Although some may claim otherwise, the apostle Paul never stopped keeping the Law of Moses [Hebrew: Torah] after he encountered the risen Messiah in Acts chapter 9.
Wasn't Paul "all things to all men" as he described in 1 Corinthians 9:19-23?
Yes, he was but that does not mean that he followed the customs of the Gentiles and forsook the Law of Moses to do so.
Consider these passages from Scripture that speak of Paul:
After he had greeted them, he began to relate one by one the things which God had done among the Gentiles through his ministry. And when they heard it they began glorifying God; and they said to him, "You see, brother, how many thousands there are among the Jews of those who have believed, and they are all zealous for the Law; and they have been told about you, that you are teaching all the Jews who are among the Gentiles to forsake Moses, telling them not to circumcise their children nor to walk according to the customs. "What, then, is to be done? They will certainly hear that you have come. Therefore do this that we tell you. We have four men who are under a vow; take them and purify yourself along with them, and pay their expenses so that they may shave their heads; and all will know that there is nothing to the things which they have been told about you, but that you yourself also walk orderly, keeping the Law.
The leaders of the congregation in Jerusalem (including James and Peter) declared that Paul "walked orderly, keeping the Law."
For those who might suggest this was the Law of Christ, please note that the context refers to the false charges being leveled against Paul: that he was teaching Jews to forsake Moses (a common term for the Law), not to circumcise their children, nor to walk according to the customs. Disobedience to the customs are also part of the accusations against Paul. The leaders then instruct Paul to prove (by offering the sacrifices and ceremonial activities involved with completing a Nazirite vow) that he walks orderly, keeping the Law in order demonstrate the charges against him to be baseless and false.
Consider Acts 22...
"I am a Jew, born in Tarsus of Cilicia, but brought up in this city, educated under Gamaliel, strictly according to the law of our fathers, being zealous for God just as you all are today.
Note that Paul doesn't say he was a Jew (past tense) but that he is a Jew (present tense). He also does not say that he was zealous for G-d but that he is (present tense) zealous for G-d. For Jews, this zealousness is expressed by their obedience to the commandments expressed in the Law of Moses.
Many false charges of this kind are brought against Paul. When he speaks before Festus in his own defense he declares:
"I have committed no offense either against the Law of the Jews or against the temple or against Caesar."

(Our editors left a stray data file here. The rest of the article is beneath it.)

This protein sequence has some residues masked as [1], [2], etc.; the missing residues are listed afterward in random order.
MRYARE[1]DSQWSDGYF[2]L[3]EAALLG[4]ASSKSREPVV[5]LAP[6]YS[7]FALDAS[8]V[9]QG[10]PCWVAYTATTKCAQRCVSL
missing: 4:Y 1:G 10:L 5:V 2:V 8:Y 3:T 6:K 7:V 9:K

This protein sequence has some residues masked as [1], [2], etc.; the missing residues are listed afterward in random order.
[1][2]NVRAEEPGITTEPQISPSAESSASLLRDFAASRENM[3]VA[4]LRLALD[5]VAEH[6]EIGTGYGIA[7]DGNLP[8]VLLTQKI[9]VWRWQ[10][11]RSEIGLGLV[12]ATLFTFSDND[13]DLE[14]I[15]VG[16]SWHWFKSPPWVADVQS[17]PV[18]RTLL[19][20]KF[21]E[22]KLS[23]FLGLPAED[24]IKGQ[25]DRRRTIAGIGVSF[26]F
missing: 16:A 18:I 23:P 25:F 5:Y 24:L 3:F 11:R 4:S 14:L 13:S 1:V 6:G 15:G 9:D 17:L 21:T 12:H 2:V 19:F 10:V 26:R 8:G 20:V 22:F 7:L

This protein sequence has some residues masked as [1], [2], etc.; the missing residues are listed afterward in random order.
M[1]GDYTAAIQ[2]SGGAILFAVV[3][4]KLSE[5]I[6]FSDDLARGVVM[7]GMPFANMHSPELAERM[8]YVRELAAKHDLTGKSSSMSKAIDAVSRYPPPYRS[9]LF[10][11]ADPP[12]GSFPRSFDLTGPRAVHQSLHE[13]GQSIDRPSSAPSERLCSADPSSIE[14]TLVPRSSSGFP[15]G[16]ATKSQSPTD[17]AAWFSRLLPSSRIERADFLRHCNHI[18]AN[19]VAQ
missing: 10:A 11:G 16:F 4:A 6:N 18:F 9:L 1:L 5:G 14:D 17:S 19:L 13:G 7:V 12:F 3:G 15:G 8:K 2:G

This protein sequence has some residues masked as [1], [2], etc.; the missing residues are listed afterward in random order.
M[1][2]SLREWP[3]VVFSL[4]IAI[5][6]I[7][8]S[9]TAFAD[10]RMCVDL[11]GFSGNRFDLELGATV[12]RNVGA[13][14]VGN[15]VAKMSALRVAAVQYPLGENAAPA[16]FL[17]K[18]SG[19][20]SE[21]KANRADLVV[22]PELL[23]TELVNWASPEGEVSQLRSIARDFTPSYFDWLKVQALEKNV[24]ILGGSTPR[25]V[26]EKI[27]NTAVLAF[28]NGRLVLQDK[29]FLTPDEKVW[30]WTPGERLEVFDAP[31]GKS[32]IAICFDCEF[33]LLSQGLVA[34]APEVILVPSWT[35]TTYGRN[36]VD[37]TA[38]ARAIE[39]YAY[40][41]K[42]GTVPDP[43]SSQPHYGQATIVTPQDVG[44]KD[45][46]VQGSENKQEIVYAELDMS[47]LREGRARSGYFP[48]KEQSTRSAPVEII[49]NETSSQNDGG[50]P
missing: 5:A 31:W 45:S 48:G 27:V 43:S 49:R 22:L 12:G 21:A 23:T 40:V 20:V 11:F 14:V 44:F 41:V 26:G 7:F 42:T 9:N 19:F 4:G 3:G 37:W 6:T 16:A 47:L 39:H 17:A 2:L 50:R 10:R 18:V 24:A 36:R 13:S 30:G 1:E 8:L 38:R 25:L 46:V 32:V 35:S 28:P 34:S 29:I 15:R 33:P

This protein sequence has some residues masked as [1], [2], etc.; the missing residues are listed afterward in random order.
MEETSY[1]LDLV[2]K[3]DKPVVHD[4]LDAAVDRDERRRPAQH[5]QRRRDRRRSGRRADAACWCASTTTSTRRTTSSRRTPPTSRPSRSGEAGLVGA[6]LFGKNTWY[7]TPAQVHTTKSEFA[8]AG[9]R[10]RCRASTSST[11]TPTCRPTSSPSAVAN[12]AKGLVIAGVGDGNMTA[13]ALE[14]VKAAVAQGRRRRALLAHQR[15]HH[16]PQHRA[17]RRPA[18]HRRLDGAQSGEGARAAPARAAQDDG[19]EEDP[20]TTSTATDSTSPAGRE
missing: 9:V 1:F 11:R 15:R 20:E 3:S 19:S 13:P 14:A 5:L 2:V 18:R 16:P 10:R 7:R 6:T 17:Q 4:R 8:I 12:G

At the end of his ministry, after Paul appeals to Caesar in his trial and is taken to Rome in chains, Paul speaks with the Jews of Rome:
After three days Paul called together those who were the leading men of the Jews, and when they came together, he began saying to them, " Brethren, though I had done nothing against our people or the customs of our fathers, yet I was delivered as a prisoner from Jerusalem into the hands of the Romans.
This is the same Paul who wrote while in prison to the believers in Thessalonica:
2 Thessalonians 2:15
So then, brethren, stand firm and hold to the traditions which you were taught, whether by word of mouth or by letter from us.
If Paul had ever taught traditions that were contrary to the Torah/Law of Moses/the Law of the Jews, or the customs of the fathers then he would have been transgressing the Law and violating the customs of his fathers.
Paul's own words and the testimony of Scripture teach us that Paul never stopped keeping the Torah.
While Paul's obedience may come as a shock to some, we should recognize that there is no error in his actions. Christians often share with unbelievers "the Roman road" to salvation:
- Romans 3:23- For all have sinned and fall short of the glory of G-d.
- Romans 6:23- For the wages of sin is death, but the free gift of G-d is eternal life in Christ Jesus our Lord.
- Romans 5:8- when we were in our sin Christ Jesus came to die for us.
- Romans 10:9- for whoever will call on the name of the Lord will be saved.
Paul makes the point in Romans 7 that our flesh is sold in bondage to sin (Romans 7:14) but that Christ sets us free from that flesh (Romans 7:24). Until Messiah returns and we are given glorified bodies we are still in our sinful, fleshly bodies. While we are still in that state we are still, with our flesh, serving the law of sin (Romans 7:25) but we should strive against that default behavior.
Paul makes this statement in his first letter to Timothy:
1 Timothy 1:8-11
But we know that the Law is good, if one uses it lawfully, realizing the fact that law is not made for a righteous person, but for those who are lawless and rebellious, for the ungodly and sinners, for the unholy and profane, for those who kill their fathers or mothers, for murderers and immoral men and homosexuals and kidnappers and liars and perjurers, and whatever else is contrary to sound teaching, according to the glorious gospel of the blessed God, with which I have been entrusted.
The passages mentioned above indicate Paul was using the Law in a lawful manner and continued to observe it for as long as Scripture records the events of his life.
From Scripture we can know that Paul never stopped keeping the Law.